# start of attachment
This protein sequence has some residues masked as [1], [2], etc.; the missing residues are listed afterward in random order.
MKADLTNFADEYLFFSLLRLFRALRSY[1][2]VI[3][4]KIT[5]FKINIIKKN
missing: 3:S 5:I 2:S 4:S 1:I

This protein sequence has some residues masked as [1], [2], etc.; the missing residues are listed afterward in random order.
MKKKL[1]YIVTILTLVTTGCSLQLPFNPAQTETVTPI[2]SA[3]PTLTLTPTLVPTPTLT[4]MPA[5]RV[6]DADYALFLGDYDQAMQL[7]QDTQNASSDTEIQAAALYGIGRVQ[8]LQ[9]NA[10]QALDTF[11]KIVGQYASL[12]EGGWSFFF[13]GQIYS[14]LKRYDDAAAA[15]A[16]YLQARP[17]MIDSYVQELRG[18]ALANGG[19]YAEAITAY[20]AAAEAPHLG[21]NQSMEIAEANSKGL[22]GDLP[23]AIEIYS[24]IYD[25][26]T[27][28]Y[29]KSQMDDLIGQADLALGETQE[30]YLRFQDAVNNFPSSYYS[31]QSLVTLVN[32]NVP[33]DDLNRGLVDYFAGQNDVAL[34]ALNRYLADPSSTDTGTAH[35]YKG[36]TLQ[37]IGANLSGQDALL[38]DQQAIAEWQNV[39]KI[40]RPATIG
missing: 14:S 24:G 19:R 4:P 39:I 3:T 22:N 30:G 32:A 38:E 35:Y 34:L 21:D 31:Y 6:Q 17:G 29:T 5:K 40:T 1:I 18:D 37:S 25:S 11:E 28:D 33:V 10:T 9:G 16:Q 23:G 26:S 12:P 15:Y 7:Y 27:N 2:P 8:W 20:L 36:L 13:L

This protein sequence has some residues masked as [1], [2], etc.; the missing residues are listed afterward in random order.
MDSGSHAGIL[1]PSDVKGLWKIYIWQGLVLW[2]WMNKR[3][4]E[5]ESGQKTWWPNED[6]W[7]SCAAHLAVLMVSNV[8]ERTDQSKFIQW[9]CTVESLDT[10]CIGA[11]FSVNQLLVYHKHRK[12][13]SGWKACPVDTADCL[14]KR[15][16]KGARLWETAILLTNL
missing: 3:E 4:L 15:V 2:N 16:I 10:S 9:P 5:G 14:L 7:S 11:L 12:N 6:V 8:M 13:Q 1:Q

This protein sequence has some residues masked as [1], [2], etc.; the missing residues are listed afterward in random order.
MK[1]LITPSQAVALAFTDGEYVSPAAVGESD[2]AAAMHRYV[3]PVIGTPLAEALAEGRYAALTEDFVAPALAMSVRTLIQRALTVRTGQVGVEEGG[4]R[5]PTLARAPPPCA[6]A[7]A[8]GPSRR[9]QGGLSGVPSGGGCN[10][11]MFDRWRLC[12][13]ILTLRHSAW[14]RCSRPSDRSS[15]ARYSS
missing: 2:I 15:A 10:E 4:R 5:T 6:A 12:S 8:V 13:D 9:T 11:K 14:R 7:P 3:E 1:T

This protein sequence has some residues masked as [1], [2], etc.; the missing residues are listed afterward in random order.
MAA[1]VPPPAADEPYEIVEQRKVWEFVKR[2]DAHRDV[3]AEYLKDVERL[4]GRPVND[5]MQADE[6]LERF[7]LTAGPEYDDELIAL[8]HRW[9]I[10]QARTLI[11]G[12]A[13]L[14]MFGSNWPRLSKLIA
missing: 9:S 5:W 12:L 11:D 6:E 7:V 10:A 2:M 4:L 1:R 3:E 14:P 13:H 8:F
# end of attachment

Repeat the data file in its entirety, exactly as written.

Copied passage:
This protein sequence has some residues masked as [1], [2], etc.; the missing residues are listed afterward in random order.
MKADLTNFADEYLFFSLLRLFRALRSY[1][2]VI[3][4]KIT[5]FKINIIKKN
missing: 3:S 5:I 2:S 4:S 1:I

This protein sequence has some residues masked as [1], [2], etc.; the missing residues are listed afterward in random order.
MKKKL[1]YIVTILTLVTTGCSLQLPFNPAQTETVTPI[2]SA[3]PTLTLTPTLVPTPTLT[4]MPA[5]RV[6]DADYALFLGDYDQAMQL[7]QDTQNASSDTEIQAAALYGIGRVQ[8]LQ[9]NA[10]QALDTF[11]KIVGQYASL[12]EGGWSFFF[13]GQIYS[14]LKRYDDAAAA[15]A[16]YLQARP[17]MIDSYVQELRG[18]ALANGG[19]YAEAITAY[20]AAAEAPHLG[21]NQSMEIAEANSKGL[22]GDLP[23]AIEIYS[24]IYD[25][26]T[27][28]Y[29]KSQMDDLIGQADLALGETQE[30]YLRFQDAVNNFPSSYYS[31]QSLVTLVN[32]NVP[33]DDLNRGLVDYFAGQNDVAL[34]ALNRYLADPSSTDTGTAH[35]YKG[36]TLQ[37]IGANLSGQDALL[38]DQQAIAEWQNV[39]KI[40]RPATIG
missing: 14:S 24:G 19:R 4:P 39:I 3:T 22:N 30:G 32:A 38:E 35:Y 34:L 21:D 31:Y 6:Q 17:G 29:T 5:K 40:T 1:I 18:D 37:S 25:S 11:E 28:D 33:V 10:T 9:G 16:Q 23:G 26:S 12:P 15:Y 7:Y 27:N 2:P 8:W 20:L 36:L 13:L

This protein sequence has some residues masked as [1], [2], etc.; the missing residues are listed afterward in random order.
MDSGSHAGIL[1]PSDVKGLWKIYIWQGLVLW[2]WMNKR[3][4]E[5]ESGQKTWWPNED[6]W[7]SCAAHLAVLMVSNV[8]ERTDQSKFIQW[9]CTVESLDT[10]CIGA[11]FSVNQLLVYHKHRK[12][13]SGWKACPVDTADCL[14]KR[15][16]KGARLWETAILLTNL
missing: 3:E 4:L 15:V 2:N 16:I 10:S 9:P 5:G 14:L 7:S 11:L 12:N 6:V 8:M 13:Q 1:Q

This protein sequence has some residues masked as [1], [2], etc.; the missing residues are listed afterward in random order.
MK[1]LITPSQAVALAFTDGEYVSPAAVGESD[2]AAAMHRYV[3]PVIGTPLAEALAEGRYAALTEDFVAPALAMSVRTLIQRALTVRTGQVGVEEGG[4]R[5]PTLARAPPPCA[6]A[7]A[8]GPSRR[9]QGGLSGVPSGGGCN[10][11]MFDRWRLC[12][13]ILTLRHSAW[14]RCSRPSDRSS[15]ARYSS
missing: 2:I 15:A 10:E 4:R 5:T 6:A 12:S 8:V 13:D 9:T 11:K 14:R 7:P 3:E 1:T

This protein sequence has some residues masked as [1], [2], etc.; the missing residues are listed afterward in random order.
MAA[1]VPPPAADEPYEIVEQRKVWEFVKR[2]DAHRDV[3]AEYLKDVERL[4]GRPVND[5]MQADE[6]LERF[7]LTAGPEYDDELIAL[8]HRW[9]I[10]QARTLI[11]G[12]A[13]L[14]MFGSNWPRLSKLIA
missing: 9:S 5:W 12:L 11:D 6:E 7:V 10:A 2:M 4:L 1:R 3:E 14:P 13:H 8:F